movq    -24(%rsp), %r12
        sall    $4, %ecx
        addl    %r14d, %ecx
        movq    -8(%rsp), %r14
        leal    (%rax,%rcx,2), %eax
        ret

With unsigned int:

.LFB0:
        movl    %ecx, %eax
        movq    %rbp, -16(%rsp)
        movl    %edx, %r11d
.LCFI0:
        movl    %edx, %ebp
        shrl    $9, %eax
        xorl    %edx, %edx
        divl    %r8d
        movq    %r12, -8(%rsp)
.LCFI1:
        movl    %ecx, %r12d
        shrl    %r11d
        andl    $511, %r12d
        movq    %rbx, -24(%rsp)
.LCFI2:
        movl    $2, %r10d
        movl    %r12d, %r9d
        movl    $1, %ebx
        subl    %r11d, %r10d
        shrl    $6, %r9d
        subl    %r11d, %ebx
        shrl    $8, %r12d
        andl    $3, %r9d
        sall    $4, %r8d
        imull   %ebx, %r9d
        leal    (%r12,%rax,2), %eax
        movq    -24(%rsp), %rbx
        imull   %r10d, %edx
        xorl    $3, %r10d
        movq    -8(%rsp), %r12
        leal    (%rsi,%rax,8), %eax
        addl    %edx, %r9d
        leal    (%rdi,%r9,8), %edi
        imull   %eax, %r8d
        leal    -3(%rbp,%rbp), %eax
        movq    -16(%rsp), %rbp
        imull   %r10d, %edi
        imull   %r11d, %eax
        addl    %edi, %r8d
        leal    (%rax,%r8,2), %eax
        ret

"Optimizing" further by folding constants manually has (predictably) no further effect.

2
  • Thanks, that's one step in the right direction, would be nice though if one could "disassembly" to optimized assembly, to make it more readable.
    – ronag
    Sep 4, 2012 at 9:01
  • Ultimately, 25 CPU instructions for the computation of this value is pretty decent, isn't it?
    – Kerrek SB
    Sep 4, 2012 at 9:10
1

When I want optimizations, I tend to check what Clang generates as LLVM IR. It's more readable (I find) than pure assembly.

int foo(int v, int mb, int x, int y, int z) {
  int w = 2 - z/2;

  // When you have specific constraints, tell the optimizer about it !
  if (w < 0 || w > 2) { return 0; }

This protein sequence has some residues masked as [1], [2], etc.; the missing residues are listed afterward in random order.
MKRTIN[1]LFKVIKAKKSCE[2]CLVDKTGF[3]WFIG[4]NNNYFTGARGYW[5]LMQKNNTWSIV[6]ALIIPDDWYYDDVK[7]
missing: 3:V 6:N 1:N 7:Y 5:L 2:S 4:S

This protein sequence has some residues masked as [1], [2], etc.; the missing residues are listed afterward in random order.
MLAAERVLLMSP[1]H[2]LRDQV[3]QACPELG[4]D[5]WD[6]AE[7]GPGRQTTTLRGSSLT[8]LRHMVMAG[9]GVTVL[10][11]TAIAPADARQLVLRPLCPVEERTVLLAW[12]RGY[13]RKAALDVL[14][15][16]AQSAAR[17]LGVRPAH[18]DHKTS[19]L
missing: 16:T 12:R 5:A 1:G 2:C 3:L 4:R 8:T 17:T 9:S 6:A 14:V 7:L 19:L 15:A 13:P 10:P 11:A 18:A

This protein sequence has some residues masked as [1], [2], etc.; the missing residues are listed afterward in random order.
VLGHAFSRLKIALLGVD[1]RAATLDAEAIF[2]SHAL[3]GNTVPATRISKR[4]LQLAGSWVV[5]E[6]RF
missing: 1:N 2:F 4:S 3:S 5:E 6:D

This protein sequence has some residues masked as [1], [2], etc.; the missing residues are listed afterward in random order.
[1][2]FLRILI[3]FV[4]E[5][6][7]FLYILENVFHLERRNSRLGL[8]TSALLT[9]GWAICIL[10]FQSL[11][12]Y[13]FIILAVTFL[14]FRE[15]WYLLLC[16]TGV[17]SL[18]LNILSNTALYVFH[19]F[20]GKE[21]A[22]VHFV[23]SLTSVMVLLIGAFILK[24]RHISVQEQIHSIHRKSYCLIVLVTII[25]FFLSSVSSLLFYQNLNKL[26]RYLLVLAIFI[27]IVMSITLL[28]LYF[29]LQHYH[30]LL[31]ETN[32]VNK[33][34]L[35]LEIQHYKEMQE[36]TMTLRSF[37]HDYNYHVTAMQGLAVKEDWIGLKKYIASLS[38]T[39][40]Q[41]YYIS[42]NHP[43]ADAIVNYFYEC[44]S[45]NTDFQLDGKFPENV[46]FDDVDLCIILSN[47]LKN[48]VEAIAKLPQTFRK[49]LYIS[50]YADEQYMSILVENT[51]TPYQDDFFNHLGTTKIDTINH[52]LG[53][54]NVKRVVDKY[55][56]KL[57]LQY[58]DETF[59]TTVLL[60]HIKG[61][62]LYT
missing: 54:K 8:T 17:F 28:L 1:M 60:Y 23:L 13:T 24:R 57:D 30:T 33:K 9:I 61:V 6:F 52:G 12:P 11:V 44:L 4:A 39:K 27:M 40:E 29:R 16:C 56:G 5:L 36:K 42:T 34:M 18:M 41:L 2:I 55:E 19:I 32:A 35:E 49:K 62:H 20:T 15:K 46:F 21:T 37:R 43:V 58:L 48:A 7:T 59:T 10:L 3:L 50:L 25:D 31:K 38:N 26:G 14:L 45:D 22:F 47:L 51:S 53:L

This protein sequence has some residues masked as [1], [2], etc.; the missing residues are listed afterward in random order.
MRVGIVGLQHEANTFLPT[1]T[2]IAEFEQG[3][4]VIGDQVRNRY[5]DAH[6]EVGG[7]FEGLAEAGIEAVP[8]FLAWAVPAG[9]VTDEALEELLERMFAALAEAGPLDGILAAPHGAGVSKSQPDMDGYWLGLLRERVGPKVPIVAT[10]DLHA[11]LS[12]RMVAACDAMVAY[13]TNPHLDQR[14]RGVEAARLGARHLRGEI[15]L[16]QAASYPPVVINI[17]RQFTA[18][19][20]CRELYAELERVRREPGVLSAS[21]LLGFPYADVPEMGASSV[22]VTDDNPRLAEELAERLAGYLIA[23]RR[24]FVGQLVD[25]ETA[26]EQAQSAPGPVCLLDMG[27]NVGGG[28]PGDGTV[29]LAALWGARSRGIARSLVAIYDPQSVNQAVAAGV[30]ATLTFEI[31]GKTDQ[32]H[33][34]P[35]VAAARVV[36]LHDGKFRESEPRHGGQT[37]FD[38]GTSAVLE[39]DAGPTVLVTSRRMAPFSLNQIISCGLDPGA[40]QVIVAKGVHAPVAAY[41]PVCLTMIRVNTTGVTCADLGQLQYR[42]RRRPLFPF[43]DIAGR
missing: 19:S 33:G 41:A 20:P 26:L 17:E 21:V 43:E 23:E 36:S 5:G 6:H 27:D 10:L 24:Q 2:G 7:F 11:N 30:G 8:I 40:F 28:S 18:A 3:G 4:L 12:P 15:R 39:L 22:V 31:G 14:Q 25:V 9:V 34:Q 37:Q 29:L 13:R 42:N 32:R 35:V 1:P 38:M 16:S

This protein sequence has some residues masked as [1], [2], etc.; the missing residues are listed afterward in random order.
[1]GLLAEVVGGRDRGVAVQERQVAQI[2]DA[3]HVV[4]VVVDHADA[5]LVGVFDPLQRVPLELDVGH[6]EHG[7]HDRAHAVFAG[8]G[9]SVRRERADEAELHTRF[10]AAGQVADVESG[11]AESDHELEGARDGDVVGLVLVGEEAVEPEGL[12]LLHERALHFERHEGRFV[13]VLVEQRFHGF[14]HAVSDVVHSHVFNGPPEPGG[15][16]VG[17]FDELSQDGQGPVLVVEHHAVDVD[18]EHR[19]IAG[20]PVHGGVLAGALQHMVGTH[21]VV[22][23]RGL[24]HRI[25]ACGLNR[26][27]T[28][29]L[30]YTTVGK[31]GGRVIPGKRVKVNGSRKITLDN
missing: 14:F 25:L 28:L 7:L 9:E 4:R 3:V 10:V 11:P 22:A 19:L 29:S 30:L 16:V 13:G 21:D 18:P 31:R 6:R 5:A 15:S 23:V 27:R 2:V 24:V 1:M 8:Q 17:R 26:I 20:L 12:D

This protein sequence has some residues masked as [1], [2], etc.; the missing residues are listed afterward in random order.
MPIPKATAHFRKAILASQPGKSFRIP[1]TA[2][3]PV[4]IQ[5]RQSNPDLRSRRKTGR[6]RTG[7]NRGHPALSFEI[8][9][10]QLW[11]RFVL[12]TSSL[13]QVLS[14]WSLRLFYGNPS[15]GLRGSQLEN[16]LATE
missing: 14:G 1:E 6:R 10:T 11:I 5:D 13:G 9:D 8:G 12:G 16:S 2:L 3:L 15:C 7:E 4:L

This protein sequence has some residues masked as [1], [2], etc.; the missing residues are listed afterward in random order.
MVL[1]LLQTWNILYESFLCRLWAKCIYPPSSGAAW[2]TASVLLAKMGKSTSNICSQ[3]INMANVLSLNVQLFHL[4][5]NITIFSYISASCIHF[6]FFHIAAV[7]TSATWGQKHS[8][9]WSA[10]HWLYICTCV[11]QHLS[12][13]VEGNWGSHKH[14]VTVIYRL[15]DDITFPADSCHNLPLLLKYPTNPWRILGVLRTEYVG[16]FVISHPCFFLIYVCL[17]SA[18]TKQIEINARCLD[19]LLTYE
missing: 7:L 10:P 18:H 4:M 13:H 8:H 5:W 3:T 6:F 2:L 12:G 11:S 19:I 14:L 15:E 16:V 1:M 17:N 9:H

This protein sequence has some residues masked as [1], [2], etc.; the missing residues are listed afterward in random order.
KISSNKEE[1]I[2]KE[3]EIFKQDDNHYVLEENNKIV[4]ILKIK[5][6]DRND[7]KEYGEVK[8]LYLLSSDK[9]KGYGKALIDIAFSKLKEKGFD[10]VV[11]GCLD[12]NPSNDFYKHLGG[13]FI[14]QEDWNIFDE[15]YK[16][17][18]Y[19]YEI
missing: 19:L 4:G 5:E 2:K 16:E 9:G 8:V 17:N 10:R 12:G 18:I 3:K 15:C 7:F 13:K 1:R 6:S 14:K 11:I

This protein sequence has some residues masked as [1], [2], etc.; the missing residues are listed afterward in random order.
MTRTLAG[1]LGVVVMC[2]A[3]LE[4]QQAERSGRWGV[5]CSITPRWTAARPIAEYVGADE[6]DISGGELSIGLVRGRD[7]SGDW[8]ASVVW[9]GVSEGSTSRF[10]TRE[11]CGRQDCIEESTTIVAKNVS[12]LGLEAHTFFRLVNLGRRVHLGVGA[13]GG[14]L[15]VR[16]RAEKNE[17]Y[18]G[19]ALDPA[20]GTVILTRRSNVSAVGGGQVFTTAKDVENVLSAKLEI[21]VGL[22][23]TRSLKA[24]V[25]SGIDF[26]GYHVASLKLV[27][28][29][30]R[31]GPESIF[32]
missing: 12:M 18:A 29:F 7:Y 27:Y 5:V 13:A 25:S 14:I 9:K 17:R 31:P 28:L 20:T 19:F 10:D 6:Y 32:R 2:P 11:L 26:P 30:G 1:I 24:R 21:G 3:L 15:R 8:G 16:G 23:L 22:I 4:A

int y0 = y + (((v % 512) / 64) / 4) * 8           + ((v / 512) / mb)*16;
  int x0 = x + (((v % 512) / 64) % 4) * 8 * (w - 1) + ((v / 512) % mb)*8 * w;

  int i = x0 * (w ^ 3) * 2 + y0 * mb * 16 * 2 + (2*z - 3) * (z/2);

  return i;
}

Is transformed into:

define i32 @foo(i32 %v, i32 %mb, i32 %x, i32 %y, i32 %z) nounwind uwtable readnone {
  %1 = sdiv i32 %z, 2
  %2 = sub nsw i32 2, %1
  %3 = icmp slt i32 %2, 0
  %4 = icmp slt i32 %z, -1
  %or.cond = or i1 %3, %4
  br i1 %or.cond, label %31, label %5

; <label>:5                                       ; preds = %0
  %6 = srem i32 %v, 512
  %7 = sdiv i32 %6, 64
  %8 = sdiv i32 %6, 256
  %9 = shl i32 %8, 3
  %10 = sdiv i32 %v, 512
  %11 = sdiv i32 %10, %mb
  %12 = shl i32 %11, 4
  %13 = add i32 %9, %y
  %14 = add i32 %13, %12
  %15 = srem i32 %7, 4
  %16 = add nsw i32 %2, -1
  %17 = mul i32 %16, %15
  %18 = srem i32 %10, %mb
  %19 = mul i32 %2, %18
  %tmp = add i32 %19, %17
  %tmp2 = shl i32 %tmp, 3
  %20 = add nsw i32 %tmp2, %x
  %21 = shl i32 %2, 1
  %22 = xor i32 %21, 6
  %23 = mul i32 %22, %20
  %24 = shl i32 %mb, 5
  %25 = mul i32 %24, %14
  %26 = shl i32 %z, 1
  %27 = add nsw i32 %26, -3
  %28 = mul nsw i32 %1, %27
  %29 = add i32 %25, %28
  %30 = add i32 %29, %23
  br label %31

; <label>:31                                      ; preds = %5, %0
  %.0 = phi i32 [ %30, %5 ], [ 0, %0 ]
  ret i32 %.0
}

I do not know whether it is optimal, but it certainly is relatively readable.

It would be great if you could indicate all your constraints on the input (all five of them if necessary) because the optimizer might be able to use them.